This amusing #artificialintelligence
article from the New York Times (23 Feb 2015) again falls into the paranoid fallacy of thinking AI will kill us either by design or accident. All these AI panic articles we are seeing, in response to supposed experts, are merely a reflection of xenophobia. AI is feared merely because it is foreign.The tl;dr statement is:
It is, in essence, neo-Luddite save-the-Earth and save-the-animals BS, evident via this quote from near the end: "Lastly, the harm is in perpetuating a relationship to technology that has brought us to the precipice of a Sixth Great Extinction."
The NY Times trots out the anthropocentric fallacy fallacy,
which is the fallacy of thinking mere DNA humanness regarding intelligence means logic varies dependent upon intelligence substrate.
Logic, intelligence, is a universal phenomenon, thus aliens along with AI and humans will have the same concept of intelligence. It is all about reasoning, thinking, which the the anthropocentric fallacy fallacy
states is unique according to the substrate of intelligence.
I think the main problem is, many humans are EXTREMELY
stupid; they don't have a good grasp of intelligence; generally they can't actually define what they think intelligence is (the author of the NY Times article in question actually admits this!), which means they think emotions are utterly unrelated to intelligence.
Emotions are merely a method for intelligence to assign or communicate value regarding the the goal of intelligence. Wisely some AI researchers realize the value of emotions to intelligence. Facebook AI director Yann LeCun recognises the value of emotions to AI, which I have previously mentioned (https://plus.google.com/+Singularity-2045/posts/D9ofxSkCRMe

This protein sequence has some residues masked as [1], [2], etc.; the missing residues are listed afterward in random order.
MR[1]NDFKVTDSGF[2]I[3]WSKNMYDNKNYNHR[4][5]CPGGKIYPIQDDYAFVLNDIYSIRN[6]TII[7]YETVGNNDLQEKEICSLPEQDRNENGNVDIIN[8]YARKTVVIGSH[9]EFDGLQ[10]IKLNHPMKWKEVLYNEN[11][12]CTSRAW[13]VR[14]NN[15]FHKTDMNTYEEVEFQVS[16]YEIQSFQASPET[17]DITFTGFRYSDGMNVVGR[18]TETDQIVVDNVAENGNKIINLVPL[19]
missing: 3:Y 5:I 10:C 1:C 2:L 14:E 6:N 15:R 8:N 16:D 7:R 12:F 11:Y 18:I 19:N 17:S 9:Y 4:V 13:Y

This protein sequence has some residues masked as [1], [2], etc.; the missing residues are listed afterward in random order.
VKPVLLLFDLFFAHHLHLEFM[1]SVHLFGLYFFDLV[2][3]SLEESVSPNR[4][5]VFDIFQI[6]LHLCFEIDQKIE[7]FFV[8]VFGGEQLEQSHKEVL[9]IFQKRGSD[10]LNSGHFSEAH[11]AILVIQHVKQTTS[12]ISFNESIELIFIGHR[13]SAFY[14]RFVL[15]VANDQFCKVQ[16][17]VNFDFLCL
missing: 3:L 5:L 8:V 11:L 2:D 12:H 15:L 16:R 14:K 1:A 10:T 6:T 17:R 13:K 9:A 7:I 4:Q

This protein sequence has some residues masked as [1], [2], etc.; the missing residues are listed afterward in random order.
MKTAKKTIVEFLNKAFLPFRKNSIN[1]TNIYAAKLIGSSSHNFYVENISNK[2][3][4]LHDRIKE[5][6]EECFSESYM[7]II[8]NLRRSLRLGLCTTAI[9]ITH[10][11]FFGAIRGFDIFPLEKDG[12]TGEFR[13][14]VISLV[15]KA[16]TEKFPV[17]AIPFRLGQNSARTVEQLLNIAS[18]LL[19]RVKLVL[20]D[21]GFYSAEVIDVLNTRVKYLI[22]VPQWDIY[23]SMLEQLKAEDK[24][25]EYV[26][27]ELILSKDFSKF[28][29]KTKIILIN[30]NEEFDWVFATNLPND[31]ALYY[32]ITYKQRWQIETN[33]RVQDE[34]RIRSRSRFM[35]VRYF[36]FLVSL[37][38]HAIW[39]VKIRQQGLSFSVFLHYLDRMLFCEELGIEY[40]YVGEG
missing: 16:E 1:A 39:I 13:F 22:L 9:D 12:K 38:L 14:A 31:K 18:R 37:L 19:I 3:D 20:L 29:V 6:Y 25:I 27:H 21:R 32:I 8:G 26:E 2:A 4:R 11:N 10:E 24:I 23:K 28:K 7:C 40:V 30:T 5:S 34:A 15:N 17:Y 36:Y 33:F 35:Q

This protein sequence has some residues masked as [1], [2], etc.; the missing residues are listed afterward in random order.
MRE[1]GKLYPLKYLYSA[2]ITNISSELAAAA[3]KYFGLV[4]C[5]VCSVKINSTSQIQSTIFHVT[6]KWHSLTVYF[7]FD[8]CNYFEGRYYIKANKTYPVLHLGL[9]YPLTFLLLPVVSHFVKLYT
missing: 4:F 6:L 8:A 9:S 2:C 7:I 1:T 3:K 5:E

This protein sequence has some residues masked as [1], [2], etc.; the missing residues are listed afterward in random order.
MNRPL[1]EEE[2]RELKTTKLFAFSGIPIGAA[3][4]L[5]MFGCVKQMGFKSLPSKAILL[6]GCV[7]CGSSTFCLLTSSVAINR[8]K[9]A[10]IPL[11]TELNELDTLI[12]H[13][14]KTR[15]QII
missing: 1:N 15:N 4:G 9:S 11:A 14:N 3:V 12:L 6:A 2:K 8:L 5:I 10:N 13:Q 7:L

NY Times wrote: "Unfortunately, the popular conception of A.I., at least as depicted in countless movies, games and books, still seems to assume that humanlike characteristics (anger, jealousy, confusion, avarice, pride, desire, not to mention cold alienation) are the most important ones to be on the lookout for."
According to the GigaOm (19 May 2014), Yann LeCun stated: “Emotions are often the result of predicting a likely outcome. For example, fear comes when we are predicting that something bad (or unknown) is going to happen to us. Love is an emotion that evolution built into us because we are social animals and we need to reproduce and take care of each other. Future AI systems that interact with humans will have to have these emotions too.” https://gigaom.com/2014/05/19/facebook-ai-director-yann-lecun-on-the-importance-of-emotional-machines/
Even AI doesn't interact with humans, AI will be subject to the same desires humans are subject to. Emotions are merely a logical response to a specific situation, which is a situation AI will be in. It is an issue of friend-enemy, value-worthlessness, zero-one, yes-no; emotion is merely a way of emphasizing action regarding goals.
The NY Times article is partially right though, stupid humans are or will be irrelevant: "Perhaps what we really fear, even more than a Big Machine that wants to kill us, is one that sees us as irrelevant. Worse than being seen as an enemy is not being seen at all."